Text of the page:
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SoCal Gas Ignoring State Plan for Offsetting Porter Ranch Leak

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Company decides to save itself some money and fix things its own way

Aerial photo of the blown out well in Porter Ranch, 2015. Earthworks

Back in February, when the enormous gas leak in Aliso Canyon was finally plugged, SoCal Gas promised to do everything in its power to offset the disastrous environmental effects of the largest methane release in American history. Seeking to ensure the company followed through with that promise, Governor Jerry Brown had officials with the state's Air Resources Board come up with a step-by-step plan for the company to follow in reducing emissions. Having received a draft of that plan, however, SoCal gas seems to have changed its tune a little. Okay, actually a lot.

George Minter, Regional Vice President of SoCal Gas, writes on the first page of a written response to the ARB's proposed plan:

As you are aware, the ARB explicitly decided not to regulate fugitive emissions, such as those from the leak at Aliso Canyon, a decision confirmed by the ARB on multiple occasions. Thus, any proposed mitigation program from the ARB does not itself impose any legal obligations on SoCal Gas.

Translation: We're going to go ahead and ignore your recommendations because you can't legally make us do anything about any of this.

As the LA Times points out, technically SoCal Gas is right that there is no current law that would force them to comply with the state's recommendations. But given the extraordinary scale of the leak, the impact it had and continues to have on residents of Porter Ranch and surrounding areas, and how much it has negatively affected California's emissions goals, it seems callous for the company to reject state proposals for addressing the problem. And boy has SoCal Gas rejected those proposals.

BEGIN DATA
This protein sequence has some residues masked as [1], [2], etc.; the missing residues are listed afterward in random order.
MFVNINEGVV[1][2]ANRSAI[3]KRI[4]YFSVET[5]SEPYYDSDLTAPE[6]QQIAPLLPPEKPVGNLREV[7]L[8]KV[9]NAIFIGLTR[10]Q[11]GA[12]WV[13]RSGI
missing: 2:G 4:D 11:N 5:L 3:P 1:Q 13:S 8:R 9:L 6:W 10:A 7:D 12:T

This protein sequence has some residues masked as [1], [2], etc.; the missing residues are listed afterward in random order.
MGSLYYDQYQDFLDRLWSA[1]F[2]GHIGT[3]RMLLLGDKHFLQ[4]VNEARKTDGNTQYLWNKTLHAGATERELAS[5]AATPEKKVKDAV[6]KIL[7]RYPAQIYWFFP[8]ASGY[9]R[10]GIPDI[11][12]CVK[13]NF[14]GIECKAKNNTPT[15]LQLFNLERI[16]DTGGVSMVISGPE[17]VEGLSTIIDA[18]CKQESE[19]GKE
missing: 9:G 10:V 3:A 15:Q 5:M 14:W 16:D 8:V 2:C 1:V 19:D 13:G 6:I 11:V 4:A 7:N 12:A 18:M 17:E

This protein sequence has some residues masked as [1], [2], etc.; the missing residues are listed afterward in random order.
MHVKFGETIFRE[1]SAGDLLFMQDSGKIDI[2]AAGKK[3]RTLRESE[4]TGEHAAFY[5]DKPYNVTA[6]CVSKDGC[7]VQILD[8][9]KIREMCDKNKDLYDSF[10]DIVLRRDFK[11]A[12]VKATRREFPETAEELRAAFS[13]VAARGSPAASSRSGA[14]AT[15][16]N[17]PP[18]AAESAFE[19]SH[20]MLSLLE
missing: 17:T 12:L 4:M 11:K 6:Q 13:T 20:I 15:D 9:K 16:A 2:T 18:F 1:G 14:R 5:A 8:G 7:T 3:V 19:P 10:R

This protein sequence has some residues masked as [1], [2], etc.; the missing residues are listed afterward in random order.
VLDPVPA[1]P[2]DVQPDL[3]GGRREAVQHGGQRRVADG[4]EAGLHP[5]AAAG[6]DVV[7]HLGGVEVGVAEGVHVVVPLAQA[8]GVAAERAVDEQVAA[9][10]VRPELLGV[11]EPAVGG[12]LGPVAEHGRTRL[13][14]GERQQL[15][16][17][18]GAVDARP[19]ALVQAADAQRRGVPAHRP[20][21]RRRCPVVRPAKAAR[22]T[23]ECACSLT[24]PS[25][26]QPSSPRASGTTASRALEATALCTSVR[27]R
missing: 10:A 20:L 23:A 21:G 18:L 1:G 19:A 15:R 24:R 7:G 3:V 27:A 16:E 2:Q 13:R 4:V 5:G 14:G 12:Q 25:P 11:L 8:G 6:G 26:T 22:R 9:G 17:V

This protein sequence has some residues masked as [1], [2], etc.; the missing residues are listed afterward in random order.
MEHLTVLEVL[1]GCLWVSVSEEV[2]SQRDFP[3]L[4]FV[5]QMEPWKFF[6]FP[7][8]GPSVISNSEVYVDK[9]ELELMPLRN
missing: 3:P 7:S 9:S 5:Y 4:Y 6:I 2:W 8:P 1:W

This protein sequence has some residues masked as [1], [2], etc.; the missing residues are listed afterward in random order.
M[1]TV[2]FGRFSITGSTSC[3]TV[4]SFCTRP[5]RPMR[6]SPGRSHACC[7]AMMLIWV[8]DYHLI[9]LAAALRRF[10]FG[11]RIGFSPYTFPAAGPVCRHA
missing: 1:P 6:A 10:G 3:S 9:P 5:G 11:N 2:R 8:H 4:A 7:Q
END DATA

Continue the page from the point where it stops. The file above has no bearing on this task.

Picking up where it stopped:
The plan drafted by the ARB includes recommendations that SoCal Gas focus on cutting methane emissions, which have a much larger effect on climate change than carbon; invest in offsetting opportunities in and around the site of the leak; and act quickly to reduce global emissions, putting a timeline of five to ten years on reduction efforts. SoCal Gas politely declined to follow all of these recommendations.

Most egregiously, the gas company disputed an important measurement of the leak's environmental impact. The ARB wants SoCal Gas to offset the leak according to a metric that accounts for methane's enormous short-term effect on the environment. SoCal Gas, however, wants to use a more traditional measurement that would allow it to spend considerably less money offsetting the emissions. According to a report by KPCC, by the standards SoCal Gas wants to use, the company would achieve only 30% of the emissions mitigation that the state is asking for, saving itself $64 million in the process.

Making matters worse, some environmental activists say even the state's recommendations will not fully offset the enormous damage caused by the leak. Anna Moritz, an attorney with the Center for Biological Diversity, told KPCC that "it will be incredibly difficult to mitigate those effects not only on local communities, and the ecology of the area, and the climate... it may be impossible, in fact, to get us back to prior to the leak."

SoCal's rejection of the state's proposals comes amid news that the CEO of parent company Sempra Energy will be receiving a year-end bonus of more than $3 million, bringing her total compensation for 2015 to $16.1 million.

LA City Attorney Mike Feuer has filed a lawsuit against SoCal Gas that would force it to adhere to a state plan for the emissions offset, but the company doesn't seem to worried about the case. As KPCC reports, SoCal Gas recently told shareholders that the value of the gas lost plus emissions mitigation would be just $33 million. For those keeping score at home, that's about the cost of two years worth of pay for Sempra Energy's CEO.